On Thursday, however, Trump found himself in a rather unusual position in his war of words — receiving a nickname.
In a series of early-morning tweets, prolific Trump critic George Conway, husband of White House counselor Kellyanne Conway, once again raged against the president. But instead of using Trump’s name, Conway repeatedly called him “Deranged Donald,” seemingly irked by a Washington Post story about the president promoting a widely debunked accusation that the United Kingdom helped the Obama administration spy on his 2016 campaign. Conway then turned the alliterative sobriquet into a hashtag.
“It seems that George Conway wants to get the hashtag #DerangedDonald trending,” MSNBC producer Kyle Griffin pointed out.
The Internet went to work.
It didn’t take long for the hashtag to begin shooting up the list of Twitter trends, and it was eventually trending in the No. 2 spot worldwide. By late Thursday, the hashtag had been mentioned hundreds of thousands of times.
Trump has yet to directly address Conway’s tweets and the hashtag. The White House did not respond to a request for comment late Thursday.
The swiftness with which the hashtag took off marks yet another example of the president’s critics adopting his tactics. In the Trump era, political discourse has become increasingly characterized by public figures, including elected officials from both sides of the aisle, trading barbs on social media and lampooning each other whenever cameras are rolling. Calls for civility have been tossed aside in favor of a modified version of Michelle Obama’s famed, “When they go low, we go high” edict.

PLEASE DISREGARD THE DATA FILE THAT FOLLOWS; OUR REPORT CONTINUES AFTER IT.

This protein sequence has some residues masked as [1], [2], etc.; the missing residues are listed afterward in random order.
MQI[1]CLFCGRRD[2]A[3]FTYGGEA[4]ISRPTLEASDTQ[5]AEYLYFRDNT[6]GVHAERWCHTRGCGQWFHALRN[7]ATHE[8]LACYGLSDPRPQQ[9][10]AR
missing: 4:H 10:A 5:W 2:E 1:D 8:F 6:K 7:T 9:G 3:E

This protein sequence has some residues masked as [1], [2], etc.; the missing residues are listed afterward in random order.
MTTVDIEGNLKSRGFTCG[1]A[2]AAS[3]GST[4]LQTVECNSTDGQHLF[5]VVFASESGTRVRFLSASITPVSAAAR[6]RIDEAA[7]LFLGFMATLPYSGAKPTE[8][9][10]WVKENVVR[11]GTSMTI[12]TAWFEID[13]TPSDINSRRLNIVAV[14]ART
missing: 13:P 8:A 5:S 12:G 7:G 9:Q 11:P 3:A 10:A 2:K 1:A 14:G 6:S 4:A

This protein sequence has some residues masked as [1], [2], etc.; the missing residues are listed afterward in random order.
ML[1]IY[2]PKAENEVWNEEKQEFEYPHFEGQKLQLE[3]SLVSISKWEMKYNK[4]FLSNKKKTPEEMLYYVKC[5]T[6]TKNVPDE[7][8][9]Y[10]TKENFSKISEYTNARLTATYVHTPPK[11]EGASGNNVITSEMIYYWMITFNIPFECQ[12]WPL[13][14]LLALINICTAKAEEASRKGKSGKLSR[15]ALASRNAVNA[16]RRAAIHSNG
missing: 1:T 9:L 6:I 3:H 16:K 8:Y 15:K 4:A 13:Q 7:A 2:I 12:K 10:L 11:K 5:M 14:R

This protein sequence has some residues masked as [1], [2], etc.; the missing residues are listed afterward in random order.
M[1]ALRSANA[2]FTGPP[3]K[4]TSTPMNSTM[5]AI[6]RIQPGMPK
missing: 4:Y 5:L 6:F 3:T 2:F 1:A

“When they go low, we kick them,” former attorney general Eric H. Holder Jr. declared proudly in October last year.
In 2017, Rep. Ted Lieu (D-Calif.) offered a similar take on the former first lady’s words. “My view now is that when they go low, we fight back,” Lieu told the Los Angeles Times.
Conway, a prominent conservative attorney, is one person who hasn’t shied away from tangling with the president. Launching the nickname on Thursday was just Conway’s latest move in his ongoing public spat with his wife’s boss, which has often involved both parties resorting to ugly name-calling.
“Deranged Donald is ... back at it again,” Conway tweeted, sharing The Post’s Wednesday story.
In subsequent tweets, Conway ripped Trump for not reading “books with more accurate, highly valuable, top secret information,” adding that the president “doesn’t like those books unless they have lots of pictures and tell him how great he is.”
Conway concluded his rant by suggesting Trump doesn’t need the books because he has Fox News.
But it wasn’t Conway’s scathing criticism that caught the attention of Twitter users.
“I’ve never wanted anything to trend more than #DerangedDonald,” one person wrote.
“Perfect name,” another person commented.
Soon, the hashtag seemed to be everywhere.
CNN commentator Ana Navarro-Cárdenas simply fired off a tweet with the hashtag repeated 16 times, a strategy quickly adopted by many other users, including Paul Begala, a former adviser to President Bill Clinton.
The nickname didn’t sit well with everyone, though, as some criticized using it as “childish.”
This is not the first time someone has attempted to give Trump a nickname. The president himself has even tried, once abbreviating his name to “President T.”
In 2016, comedian John Oliver encouraged people to call Trump “Drumpf,” which was believed to be the surname of the president’s ancestors, The Post’s Justin Wm. Moyer reported at the time. Last year, Trump adversary and high-profile attorney Michael Avenatti launched a Twitter poll asking his followers to choose between “Con Man Trump” and “Don the Con.” As Newsweek reported, “Don the Con” won with thousands of votes and has since been used by Avenatti as well as many other critics.
A handful of people on Thursday said they preferred the rhyming nickname, but others conceded that “Deranged Donald” reigned supreme.